It’s safe to say that at 66 and still performing as visceral as ever, Nick Lowe reigns supreme as Jesus of cool.
For the second annual tour of Lowe’s “Quality Holiday Revue,” the new wave phenom teamed up with surf-punk backing band Los Straightjackets for a night of holiday standards and Stiff Record favorites at the El Rey Theatre this past Thursday night.
“We’ve got a really fun and funky night planned for you,” said Lowe as opened the show with favorites from his storied catalogue. “With this tour, we don’t know what’s going to happen. Well, actually we do – so don’t let that throw you off too much.”
Priming the audience with solo acoustic versions of classics such as “People Change” and “A Dollar Short of Happy” (co-written with Ry Cooder) Lowe’s genial nature as one of the most professional chaps in rock was made evident.
As Lowe unleashed the suited and Luchador mask-clad Los Straightjackets on the stage, the “Revue” officially began, the band pounding out holiday standards and tunes from Lowe’s 2013 Christmas record.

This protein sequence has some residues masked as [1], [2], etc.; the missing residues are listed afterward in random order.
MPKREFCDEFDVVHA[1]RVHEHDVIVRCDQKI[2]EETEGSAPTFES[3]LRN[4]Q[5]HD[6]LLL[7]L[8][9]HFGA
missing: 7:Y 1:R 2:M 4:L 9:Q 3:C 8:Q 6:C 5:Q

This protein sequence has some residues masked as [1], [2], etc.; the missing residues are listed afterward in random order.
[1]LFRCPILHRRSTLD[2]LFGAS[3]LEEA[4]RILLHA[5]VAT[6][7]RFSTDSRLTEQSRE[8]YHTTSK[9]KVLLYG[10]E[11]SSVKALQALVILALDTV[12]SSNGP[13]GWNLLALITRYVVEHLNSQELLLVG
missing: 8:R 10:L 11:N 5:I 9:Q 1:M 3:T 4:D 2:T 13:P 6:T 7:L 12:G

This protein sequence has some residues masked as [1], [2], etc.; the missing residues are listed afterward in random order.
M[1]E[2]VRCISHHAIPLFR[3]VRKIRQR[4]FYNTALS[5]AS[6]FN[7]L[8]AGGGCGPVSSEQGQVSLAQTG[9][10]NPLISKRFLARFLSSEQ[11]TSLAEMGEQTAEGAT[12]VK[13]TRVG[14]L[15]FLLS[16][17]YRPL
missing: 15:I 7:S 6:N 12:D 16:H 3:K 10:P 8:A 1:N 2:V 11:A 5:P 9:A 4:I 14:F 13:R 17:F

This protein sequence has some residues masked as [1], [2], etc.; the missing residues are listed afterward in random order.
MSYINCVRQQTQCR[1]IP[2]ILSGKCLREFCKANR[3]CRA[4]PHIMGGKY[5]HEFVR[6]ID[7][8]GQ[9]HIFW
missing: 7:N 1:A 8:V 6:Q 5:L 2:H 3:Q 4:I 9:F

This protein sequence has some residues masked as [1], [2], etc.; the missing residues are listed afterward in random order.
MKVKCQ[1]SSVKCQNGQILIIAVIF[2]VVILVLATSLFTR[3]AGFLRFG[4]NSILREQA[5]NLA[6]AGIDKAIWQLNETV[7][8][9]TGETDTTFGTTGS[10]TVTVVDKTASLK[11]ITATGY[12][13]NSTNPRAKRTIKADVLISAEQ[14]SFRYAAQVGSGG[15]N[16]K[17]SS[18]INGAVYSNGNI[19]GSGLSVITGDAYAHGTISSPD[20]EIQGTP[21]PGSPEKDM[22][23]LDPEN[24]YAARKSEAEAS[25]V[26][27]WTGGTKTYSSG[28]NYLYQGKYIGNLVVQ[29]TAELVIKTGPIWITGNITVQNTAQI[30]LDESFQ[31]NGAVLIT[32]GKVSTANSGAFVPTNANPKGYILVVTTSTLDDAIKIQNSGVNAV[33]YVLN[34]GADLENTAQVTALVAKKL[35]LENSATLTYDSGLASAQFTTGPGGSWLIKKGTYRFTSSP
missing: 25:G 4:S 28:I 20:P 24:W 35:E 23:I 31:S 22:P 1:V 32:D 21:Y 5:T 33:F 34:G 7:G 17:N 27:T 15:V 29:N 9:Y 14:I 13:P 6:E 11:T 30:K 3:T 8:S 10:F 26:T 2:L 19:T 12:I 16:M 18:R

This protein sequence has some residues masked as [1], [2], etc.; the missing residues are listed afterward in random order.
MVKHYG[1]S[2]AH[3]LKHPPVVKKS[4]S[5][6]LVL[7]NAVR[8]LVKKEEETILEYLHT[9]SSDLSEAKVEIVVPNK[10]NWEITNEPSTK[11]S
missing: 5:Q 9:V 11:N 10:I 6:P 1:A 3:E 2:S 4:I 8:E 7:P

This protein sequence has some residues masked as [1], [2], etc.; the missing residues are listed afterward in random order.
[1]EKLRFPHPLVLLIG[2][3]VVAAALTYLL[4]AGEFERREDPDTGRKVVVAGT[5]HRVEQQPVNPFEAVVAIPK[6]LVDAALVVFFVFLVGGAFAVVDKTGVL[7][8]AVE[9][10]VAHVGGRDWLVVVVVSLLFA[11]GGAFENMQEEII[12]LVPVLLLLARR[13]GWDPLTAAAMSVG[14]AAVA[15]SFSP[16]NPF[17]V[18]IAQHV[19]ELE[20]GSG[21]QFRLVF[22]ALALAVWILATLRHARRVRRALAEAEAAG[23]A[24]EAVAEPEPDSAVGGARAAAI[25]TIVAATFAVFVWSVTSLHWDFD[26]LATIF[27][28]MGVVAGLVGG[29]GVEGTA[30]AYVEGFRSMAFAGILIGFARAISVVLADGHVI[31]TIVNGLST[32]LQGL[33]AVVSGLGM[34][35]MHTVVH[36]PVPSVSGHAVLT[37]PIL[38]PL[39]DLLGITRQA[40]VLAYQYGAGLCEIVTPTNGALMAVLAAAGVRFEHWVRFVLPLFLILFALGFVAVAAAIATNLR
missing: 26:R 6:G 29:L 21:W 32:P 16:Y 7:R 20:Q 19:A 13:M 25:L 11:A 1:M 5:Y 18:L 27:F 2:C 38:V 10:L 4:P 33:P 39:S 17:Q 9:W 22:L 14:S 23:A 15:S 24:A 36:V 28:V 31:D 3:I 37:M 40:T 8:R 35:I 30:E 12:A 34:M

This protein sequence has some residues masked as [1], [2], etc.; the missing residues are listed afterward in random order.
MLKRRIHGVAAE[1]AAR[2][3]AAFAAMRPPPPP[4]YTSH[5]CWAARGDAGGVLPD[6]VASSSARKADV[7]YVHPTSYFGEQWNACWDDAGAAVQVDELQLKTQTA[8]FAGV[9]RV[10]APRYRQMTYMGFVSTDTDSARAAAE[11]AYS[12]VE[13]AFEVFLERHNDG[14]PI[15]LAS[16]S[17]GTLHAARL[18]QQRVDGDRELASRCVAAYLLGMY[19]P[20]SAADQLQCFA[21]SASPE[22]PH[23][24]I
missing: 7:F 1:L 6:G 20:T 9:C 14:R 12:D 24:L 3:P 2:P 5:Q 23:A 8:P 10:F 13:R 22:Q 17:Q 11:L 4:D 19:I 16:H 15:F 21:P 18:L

Los Straightjackets proved to be paramount in keeping Lowe the most ebullient live holiday program in Los Angeles, pulling out all the stops one can expect from a Tennessee-based garage rock band operating under a Mexican aesthetic.
From a punk version of “Linus and Lucy” to a torrid and choreographed number set to “I Love The Sound of Breaking Glass,” Los Straightjackets offered the perfect companionship to Lowe’s stage show, performing in more dynamic syncopation than perhaps an old Stiff cohort could offer (Apologies, Declan McManus).
Lowe rounded out the show with some crowd pleasers, busting out “Half A Boy and Half a Man” and dropping some knowledge about peace, love and understanding.
The obligatory standards weren’t haphazard rehashes of the apex of Lowe’s popularity in the late ‘70s. Rather, an aged Lowe utilizes his insightful wordplay and charming imagery to cultivate his image as the predecessor for alt – rock troubadours with a healthy sense of humor. More than ever, Lowe comes off as the pre-Wilco model.
There’s very few times where a themed holiday show allows the audience to elicit a response outside of cheering for what ends up as pure cheese. Lowe, however, bypasses any drivel. By making it less of a “greatest hits and some songs I think are great” situation, Lowe does what he knows best – entertains the hell out of crowd and takes a back seat while the younger cats work their magic. Rave on, Nick.